A jury has found Barren County Sheriff Chris Eaton guilty on two counts of witness tampering stemming from the arrest of a suspect who claims he was beaten. The same jury Thursday night returned not guilty verdicts for two other law enforcement officers.
After eight hours of deliberations, a jury acquitted Eric Guffey on all four counts against him. Guffey helped subdue suspect Billy Stinnett who led Barren County officers on a dangerous car and foot pursuit on February 24, 2010. The officers were accused of using excessive force and covering it up to the FBI. Louisville Attorney Brian Butler represented Guffey and called the accusations against him shameful. Butler said if anything, his client was a hero that day.
"Eric Guffey stopped him from running through ditches, around roadblocks, and running citizens off the road," stated Butler. "If he wouldn't have had the foresight to block that road, there's no telling what would have happened in Barren county. And then Eric got out of that truck and ran after a meth head who was violent."
Also acquitted on all charges was Deputy Aaron Bennett, who was represented by Glasgow Attorney Buddy Alexander.
"It's obviously going to be closure for my client and his family. Chris' family is going to be in turmoil from now until August and possibly thereafter," said Alexander.
Sheriff Chris Eaton was charged in an eight-count federal indictment and was found guilty on two counts of witness tampering. He left the U.S. District Courthouse in Bowling Green without comment. He will be sentenced August 1 and faces up to 20 years in prison on each count.
Update at 10:30 p.m.: Jury finds Barren County Sheriff Chris Eaton guilty on two counts of witness tampering. Deputy Aaron Bennett and Drug Task Force Detective Eric Guffey were acquitted on all counts.
The federal case against Barren County Sheriff Chris Eaton and two other southern Kentucky law enforcement officers is now in the hands of a jury.
Eaton, Barren County Sheriff's Deputy Aaron Bennett, and Barren-Edmonson Drug Task Force Detective Eric Guffey face charges of beating a suspect who was already in custody, and then lying about it to federal investigators.
Lawyers for Bennett and Guffey finished their closing statements Thursday morning, telling jurors they would have to believe the testimony of Adam Minor in order to find their clients guilty. Minor is a former Barren County Sheriff's Deputy who was on the scene of the incident in 2010 when suspect Billy Stinnett was taken into custody.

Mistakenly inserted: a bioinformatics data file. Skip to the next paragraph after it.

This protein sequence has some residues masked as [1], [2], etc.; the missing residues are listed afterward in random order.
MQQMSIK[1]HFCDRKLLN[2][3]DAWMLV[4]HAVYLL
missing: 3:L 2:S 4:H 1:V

Minor initially pleaded guilty to the same charges facing the three defendants, but later changed his plea and agreed to testify for the prosecution.
Minor told jurors he took part in the alleged beating of Stinnett, along with the other three. Minor said the beating continued even after Stinnett was placed in handcuffs and unable to defend himself.
Attorneys for the three defendants attacked Minor's credibility throughout the trial, pointing out he has admitted to previously lying under oath to a state court and grand jury.
Lead Prosecutor Sanjay Patel tried to refute those defense arguments Thursday, telling jurors Minor realized he was on a sinking ship and decided to come forward and tell what really happened. Patel also pointed out that what Minor told jurors in this trial is supported by multiple eye-witnesses.
The case against Barren County Sheriff Chris Eaton and two other officers is expected to go to the jury Thursday. Eaton, Deputy Aaron Bennett, and Barren-Edmonson County Drug Task Force Detective Eric Guffey are accused of beating a suspect and engaging in a cover-up.
Testimony ended in the week-and-a-half long trial with none of the officers testifying in their own defense.
In closing statements to the jury, Federal Prosecutor Roy Conn said three men sworn to uphold the law broke the law. He recanted eyewitness statements that suspect Billy Stinnett was on the ground in handcuffs, but the alleged assault continued.
The prosecution relied heavily on former deputy Adam Minor, who pleaded guilty to one charge and agreed to testify against the other officers.